Corporate and Kids Yoga

Two growing specialty areas are corporate yoga, teaching at offices and companies, and kids yoga programs. Corporate clients often have larger budgets for employee wellness, while kids yoga offers opportunities at schools, daycares, community centers and summer camps. Rates for these can range from $75-$200 per class.

By combining income from diverse teaching opportunities like these, yoga instructors can significantly increase their overall earnings while also enhancing their skills and exposure in the yoga community.

Negotiating Your Worth and Getting Paid Fairly

When it comes to earning what you’re worth as a yoga teacher, it’s important to know the market rates in your area and have the confidence to negotiate fair pay. Don’t be afraid to research what other teachers with similar experience and training are making to ensure you’re being compensated appropriately.

One aspect to consider is having a policy in place for late cancellations or no-shows. It’s reasonable to charge a fee for appointments cancelled within 24 hours, as this reserves your time slot. Clearly communicate this policy upfront to students.

It’s also wise to get payment terms and rates in writing, whether it’s an employment contract with a studio or an agreement for private clients. This provides documentation and protects both parties. Don’t hesitate to ask for a contract that specifies your hourly or class rate, payment schedule, cancellation policy, and any other provisions.

Knowing your worth in the yoga teaching market, setting boundaries with a late cancellation policy, and getting clear terms in writing will go a long way in ensuring you’re compensated fairly for your time, expertise and passion as a yoga instructor.

Creating Multiple Income Streams

As a yoga teacher, diversifying your income streams is key to maximizing your earnings and building a sustainable career. While teaching classes at studios and gyms can provide a steady base income, exploring additional revenue opportunities allows you to increase your earning potential significantly.

Diversify Teaching Opportunities

Expand your teaching beyond traditional studio classes by offering private sessions, corporate yoga classes, and specialized workshops or retreats. Private lessons typically command higher rates, ranging from $50 to $150 per hour, depending on your experience and location. Corporate yoga classes can be a lucrative opportunity, with rates often starting at $100 per session or more for large groups. Hosting workshops and retreats not only provides additional income but also allows you to share your expertise and connect with students on a deeper level.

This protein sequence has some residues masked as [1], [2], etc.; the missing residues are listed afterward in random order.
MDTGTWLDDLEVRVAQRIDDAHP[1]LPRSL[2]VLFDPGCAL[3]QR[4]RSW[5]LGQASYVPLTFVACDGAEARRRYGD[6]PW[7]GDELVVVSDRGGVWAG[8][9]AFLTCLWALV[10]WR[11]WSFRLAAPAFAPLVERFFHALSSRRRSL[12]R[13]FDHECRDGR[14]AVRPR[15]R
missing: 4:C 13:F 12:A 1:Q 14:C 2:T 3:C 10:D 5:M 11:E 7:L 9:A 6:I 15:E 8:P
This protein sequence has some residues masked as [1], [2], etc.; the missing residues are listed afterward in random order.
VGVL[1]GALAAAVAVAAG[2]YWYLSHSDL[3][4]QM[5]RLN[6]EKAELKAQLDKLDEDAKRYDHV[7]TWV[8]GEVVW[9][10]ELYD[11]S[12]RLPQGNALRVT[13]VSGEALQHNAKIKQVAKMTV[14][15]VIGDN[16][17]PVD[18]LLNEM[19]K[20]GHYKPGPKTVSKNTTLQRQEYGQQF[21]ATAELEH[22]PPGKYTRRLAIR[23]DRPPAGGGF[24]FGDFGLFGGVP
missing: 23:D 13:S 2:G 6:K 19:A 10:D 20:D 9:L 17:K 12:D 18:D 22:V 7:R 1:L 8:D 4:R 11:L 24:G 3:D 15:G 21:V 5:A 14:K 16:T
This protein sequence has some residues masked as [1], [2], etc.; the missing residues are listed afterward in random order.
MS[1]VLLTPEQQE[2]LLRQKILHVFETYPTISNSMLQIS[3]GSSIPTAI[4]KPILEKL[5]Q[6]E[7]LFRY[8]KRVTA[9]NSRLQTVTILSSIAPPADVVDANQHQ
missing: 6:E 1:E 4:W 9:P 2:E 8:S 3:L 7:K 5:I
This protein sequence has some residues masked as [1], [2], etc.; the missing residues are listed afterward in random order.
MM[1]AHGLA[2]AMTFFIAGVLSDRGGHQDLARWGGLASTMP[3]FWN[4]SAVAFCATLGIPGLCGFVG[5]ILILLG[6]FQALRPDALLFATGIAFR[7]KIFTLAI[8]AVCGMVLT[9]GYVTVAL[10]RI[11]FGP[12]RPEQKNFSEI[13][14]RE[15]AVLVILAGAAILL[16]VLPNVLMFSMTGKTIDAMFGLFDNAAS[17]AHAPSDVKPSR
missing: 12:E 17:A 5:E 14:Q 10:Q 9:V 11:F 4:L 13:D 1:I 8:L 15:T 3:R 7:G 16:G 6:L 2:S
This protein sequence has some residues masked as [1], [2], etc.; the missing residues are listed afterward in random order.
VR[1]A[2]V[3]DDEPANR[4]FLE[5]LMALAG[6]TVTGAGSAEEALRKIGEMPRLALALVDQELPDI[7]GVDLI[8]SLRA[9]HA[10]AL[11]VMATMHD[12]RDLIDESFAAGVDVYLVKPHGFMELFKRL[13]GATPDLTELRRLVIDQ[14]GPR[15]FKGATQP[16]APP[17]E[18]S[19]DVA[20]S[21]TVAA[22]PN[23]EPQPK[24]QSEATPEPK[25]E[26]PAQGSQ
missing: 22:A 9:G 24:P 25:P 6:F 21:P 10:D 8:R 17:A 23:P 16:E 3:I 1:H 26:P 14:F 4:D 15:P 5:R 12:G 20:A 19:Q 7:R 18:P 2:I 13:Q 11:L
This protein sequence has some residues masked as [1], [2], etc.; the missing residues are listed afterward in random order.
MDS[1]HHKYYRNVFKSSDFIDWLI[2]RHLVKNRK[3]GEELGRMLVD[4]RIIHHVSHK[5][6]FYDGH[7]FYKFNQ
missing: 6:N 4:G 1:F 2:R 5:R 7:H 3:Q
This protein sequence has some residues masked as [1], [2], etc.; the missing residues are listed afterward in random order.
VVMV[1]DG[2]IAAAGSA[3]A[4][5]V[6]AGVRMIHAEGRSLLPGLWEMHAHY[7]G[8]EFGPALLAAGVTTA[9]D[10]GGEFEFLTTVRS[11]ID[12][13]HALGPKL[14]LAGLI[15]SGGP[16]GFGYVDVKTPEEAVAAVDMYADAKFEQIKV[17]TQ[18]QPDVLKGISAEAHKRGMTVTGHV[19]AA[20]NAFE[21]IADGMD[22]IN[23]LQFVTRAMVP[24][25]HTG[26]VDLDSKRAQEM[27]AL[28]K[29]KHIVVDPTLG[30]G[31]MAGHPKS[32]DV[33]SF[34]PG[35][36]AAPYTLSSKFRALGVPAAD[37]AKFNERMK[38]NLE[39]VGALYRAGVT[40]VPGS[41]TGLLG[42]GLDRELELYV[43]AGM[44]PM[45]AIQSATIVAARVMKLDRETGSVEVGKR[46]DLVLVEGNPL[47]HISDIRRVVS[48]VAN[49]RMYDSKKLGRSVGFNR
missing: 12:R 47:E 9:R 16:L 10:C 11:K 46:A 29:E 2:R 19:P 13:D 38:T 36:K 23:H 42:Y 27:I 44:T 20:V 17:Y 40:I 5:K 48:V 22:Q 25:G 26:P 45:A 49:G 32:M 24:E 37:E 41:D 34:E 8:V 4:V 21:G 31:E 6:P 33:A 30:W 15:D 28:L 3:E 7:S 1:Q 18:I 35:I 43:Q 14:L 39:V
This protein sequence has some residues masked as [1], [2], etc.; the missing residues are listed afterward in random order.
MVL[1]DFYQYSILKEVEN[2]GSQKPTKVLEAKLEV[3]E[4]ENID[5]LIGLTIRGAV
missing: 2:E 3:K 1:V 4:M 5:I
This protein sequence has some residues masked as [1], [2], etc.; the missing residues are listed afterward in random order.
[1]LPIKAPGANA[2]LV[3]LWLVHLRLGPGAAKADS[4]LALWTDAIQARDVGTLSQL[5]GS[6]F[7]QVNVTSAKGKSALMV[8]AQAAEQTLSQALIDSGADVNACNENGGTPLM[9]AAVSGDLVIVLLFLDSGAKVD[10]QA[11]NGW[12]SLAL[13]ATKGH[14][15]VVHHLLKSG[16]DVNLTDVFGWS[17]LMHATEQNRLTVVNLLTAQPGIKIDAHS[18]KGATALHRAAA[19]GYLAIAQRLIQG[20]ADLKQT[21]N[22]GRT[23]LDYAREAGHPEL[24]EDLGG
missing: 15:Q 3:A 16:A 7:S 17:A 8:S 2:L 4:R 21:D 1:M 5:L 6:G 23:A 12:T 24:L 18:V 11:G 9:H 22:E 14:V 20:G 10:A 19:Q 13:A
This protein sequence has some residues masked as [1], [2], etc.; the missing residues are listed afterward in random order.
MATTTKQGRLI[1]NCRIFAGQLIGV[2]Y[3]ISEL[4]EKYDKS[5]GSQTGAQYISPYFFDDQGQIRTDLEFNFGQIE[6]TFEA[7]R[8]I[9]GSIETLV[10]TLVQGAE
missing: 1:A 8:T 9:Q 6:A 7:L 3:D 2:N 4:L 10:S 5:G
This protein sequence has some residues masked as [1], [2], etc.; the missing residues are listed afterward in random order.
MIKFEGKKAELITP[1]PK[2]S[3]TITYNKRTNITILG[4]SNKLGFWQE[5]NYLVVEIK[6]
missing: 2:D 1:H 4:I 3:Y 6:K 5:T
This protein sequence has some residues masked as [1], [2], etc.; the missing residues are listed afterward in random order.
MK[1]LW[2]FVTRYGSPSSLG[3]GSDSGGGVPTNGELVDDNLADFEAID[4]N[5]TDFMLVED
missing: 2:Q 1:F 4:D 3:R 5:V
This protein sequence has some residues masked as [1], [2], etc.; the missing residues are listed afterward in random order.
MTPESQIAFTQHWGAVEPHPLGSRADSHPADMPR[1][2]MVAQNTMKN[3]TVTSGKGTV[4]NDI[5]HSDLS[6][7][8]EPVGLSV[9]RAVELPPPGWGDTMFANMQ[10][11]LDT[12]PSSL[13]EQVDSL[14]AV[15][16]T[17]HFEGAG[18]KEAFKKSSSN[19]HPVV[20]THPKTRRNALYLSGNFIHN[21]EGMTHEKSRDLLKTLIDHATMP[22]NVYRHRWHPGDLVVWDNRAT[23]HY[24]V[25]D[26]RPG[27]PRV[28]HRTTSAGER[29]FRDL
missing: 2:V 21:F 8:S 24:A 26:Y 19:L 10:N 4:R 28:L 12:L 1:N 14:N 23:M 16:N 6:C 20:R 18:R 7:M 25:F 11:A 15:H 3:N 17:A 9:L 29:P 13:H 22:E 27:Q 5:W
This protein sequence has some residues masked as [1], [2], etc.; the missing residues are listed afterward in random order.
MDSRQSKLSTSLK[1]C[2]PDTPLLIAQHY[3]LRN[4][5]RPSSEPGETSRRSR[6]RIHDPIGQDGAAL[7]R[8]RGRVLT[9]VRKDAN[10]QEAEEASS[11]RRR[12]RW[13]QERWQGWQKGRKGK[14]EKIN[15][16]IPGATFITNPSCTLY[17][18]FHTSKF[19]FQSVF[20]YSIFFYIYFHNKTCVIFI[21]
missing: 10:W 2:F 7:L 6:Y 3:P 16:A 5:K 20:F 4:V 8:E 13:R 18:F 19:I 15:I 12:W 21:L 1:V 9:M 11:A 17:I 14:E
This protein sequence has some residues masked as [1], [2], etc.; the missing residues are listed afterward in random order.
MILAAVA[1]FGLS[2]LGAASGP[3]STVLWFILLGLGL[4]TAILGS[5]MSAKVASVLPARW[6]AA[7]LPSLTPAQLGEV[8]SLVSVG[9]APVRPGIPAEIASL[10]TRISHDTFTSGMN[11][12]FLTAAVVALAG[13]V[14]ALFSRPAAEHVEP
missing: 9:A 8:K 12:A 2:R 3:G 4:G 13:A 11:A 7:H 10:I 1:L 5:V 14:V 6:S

Sell Products and Programs

Leverage your expertise by creating and selling products or programs related to yoga and wellness. This could include developing your own line of yoga accessories, such as mats, props, or apparel, or creating digital products like e-books, meditation guides, or online courses. You can also offer specialized programs like teacher training courses, lifestyle coaching, or personalized yoga sequences tailored to individual needs.

Develop Online Offerings

In today’s digital age, creating online offerings is a powerful way to reach a broader audience and generate passive income streams. Consider developing virtual yoga classes, membership sites, or on-demand video libraries that students can access from anywhere. You can also leverage social media platforms to build your brand, connect with your audience, and promote your offerings.

By diversifying your income streams, you not only increase your earning potential but also create a more sustainable and fulfilling career. Embrace multiple revenue sources, leverage your unique expertise, and continuously seek opportunities to grow and evolve as a yoga teacher.


1, 'include' => $prevPost->ID, 'post_type' => $post_type, ); $prevPost = get_posts($args); foreach ($prevPost as $post) { setup_postdata($post); ?> ">

1, 'include' => $nextPost->ID, 'post_type' => $post_type, ); $nextPost = get_posts($args); foreach ( $nextPost as $post ) { setup_postdata($post); ?> ">